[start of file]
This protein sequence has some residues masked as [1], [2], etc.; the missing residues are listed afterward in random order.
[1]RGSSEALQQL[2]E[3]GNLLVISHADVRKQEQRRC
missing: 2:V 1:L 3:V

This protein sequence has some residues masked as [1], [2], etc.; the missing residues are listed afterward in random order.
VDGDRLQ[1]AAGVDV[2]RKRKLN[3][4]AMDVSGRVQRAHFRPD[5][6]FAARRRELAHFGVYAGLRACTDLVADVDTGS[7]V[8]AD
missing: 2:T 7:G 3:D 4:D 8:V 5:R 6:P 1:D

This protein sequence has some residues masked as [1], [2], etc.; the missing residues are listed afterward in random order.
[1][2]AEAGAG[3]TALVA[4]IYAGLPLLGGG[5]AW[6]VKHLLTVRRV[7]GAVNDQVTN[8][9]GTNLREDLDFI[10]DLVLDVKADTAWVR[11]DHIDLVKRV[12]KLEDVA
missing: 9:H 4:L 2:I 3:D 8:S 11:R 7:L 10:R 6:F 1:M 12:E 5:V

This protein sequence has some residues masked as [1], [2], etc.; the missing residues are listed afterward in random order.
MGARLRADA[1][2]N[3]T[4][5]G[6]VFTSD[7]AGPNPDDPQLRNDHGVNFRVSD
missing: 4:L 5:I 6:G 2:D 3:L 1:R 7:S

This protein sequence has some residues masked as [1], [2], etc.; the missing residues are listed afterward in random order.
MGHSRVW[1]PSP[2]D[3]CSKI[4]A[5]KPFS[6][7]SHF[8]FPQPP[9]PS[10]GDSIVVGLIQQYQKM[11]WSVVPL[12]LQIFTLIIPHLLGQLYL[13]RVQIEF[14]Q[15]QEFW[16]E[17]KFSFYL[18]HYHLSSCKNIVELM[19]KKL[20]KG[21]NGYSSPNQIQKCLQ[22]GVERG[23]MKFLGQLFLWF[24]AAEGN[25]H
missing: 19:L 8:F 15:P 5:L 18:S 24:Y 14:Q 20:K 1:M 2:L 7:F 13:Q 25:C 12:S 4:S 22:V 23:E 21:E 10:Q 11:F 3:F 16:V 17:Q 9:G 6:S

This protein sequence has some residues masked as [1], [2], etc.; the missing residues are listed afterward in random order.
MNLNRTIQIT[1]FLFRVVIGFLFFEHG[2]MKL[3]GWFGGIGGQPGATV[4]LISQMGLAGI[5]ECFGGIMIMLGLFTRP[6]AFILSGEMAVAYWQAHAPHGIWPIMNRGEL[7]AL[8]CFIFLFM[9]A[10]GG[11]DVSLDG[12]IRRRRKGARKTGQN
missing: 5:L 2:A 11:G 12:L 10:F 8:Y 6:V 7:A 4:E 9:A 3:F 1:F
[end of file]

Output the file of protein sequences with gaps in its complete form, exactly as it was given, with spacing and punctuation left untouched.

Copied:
This protein sequence has some residues masked as [1], [2], etc.; the missing residues are listed afterward in random order.
[1]RGSSEALQQL[2]E[3]GNLLVISHADVRKQEQRRC
missing: 2:V 1:L 3:V

This protein sequence has some residues masked as [1], [2], etc.; the missing residues are listed afterward in random order.
VDGDRLQ[1]AAGVDV[2]RKRKLN[3][4]AMDVSGRVQRAHFRPD[5][6]FAARRRELAHFGVYAGLRACTDLVADVDTGS[7]V[8]AD
missing: 2:T 7:G 3:D 4:D 8:V 5:R 6:P 1:D

This protein sequence has some residues masked as [1], [2], etc.; the missing residues are listed afterward in random order.
[1][2]AEAGAG[3]TALVA[4]IYAGLPLLGGG[5]AW[6]VKHLLTVRRV[7]GAVNDQVTN[8][9]GTNLREDLDFI[10]DLVLDVKADTAWVR[11]DHIDLVKRV[12]KLEDVA
missing: 9:H 4:L 2:I 3:D 8:S 11:R 7:L 10:R 6:F 1:M 12:E 5:V

This protein sequence has some residues masked as [1], [2], etc.; the missing residues are listed afterward in random order.
MGARLRADA[1][2]N[3]T[4][5]G[6]VFTSD[7]AGPNPDDPQLRNDHGVNFRVSD
missing: 4:L 5:I 6:G 2:D 3:L 1:R 7:S

This protein sequence has some residues masked as [1], [2], etc.; the missing residues are listed afterward in random order.
MGHSRVW[1]PSP[2]D[3]CSKI[4]A[5]KPFS[6][7]SHF[8]FPQPP[9]PS[10]GDSIVVGLIQQYQKM[11]WSVVPL[12]LQIFTLIIPHLLGQLYL[13]RVQIEF[14]Q[15]QEFW[16]E[17]KFSFYL[18]HYHLSSCKNIVELM[19]KKL[20]KG[21]NGYSSPNQIQKCLQ[22]GVERG[23]MKFLGQLFLWF[24]AAEGN[25]H
missing: 19:L 8:F 15:P 5:L 18:S 24:Y 14:Q 20:K 1:M 2:L 7:F 13:Q 25:C 12:S 4:S 22:V 23:E 21:E 10:Q 11:F 3:F 16:V 17:Q 9:G 6:S

This protein sequence has some residues masked as [1], [2], etc.; the missing residues are listed afterward in random order.
MNLNRTIQIT[1]FLFRVVIGFLFFEHG[2]MKL[3]GWFGGIGGQPGATV[4]LISQMGLAGI[5]ECFGGIMIMLGLFTRP[6]AFILSGEMAVAYWQAHAPHGIWPIMNRGEL[7]AL[8]CFIFLFM[9]A[10]GG[11]DVSLDG[12]IRRRRKGARKTGQN
missing: 5:L 2:A 11:G 12:L 10:F 8:Y 6:V 7:A 4:E 9:A 3:F 1:F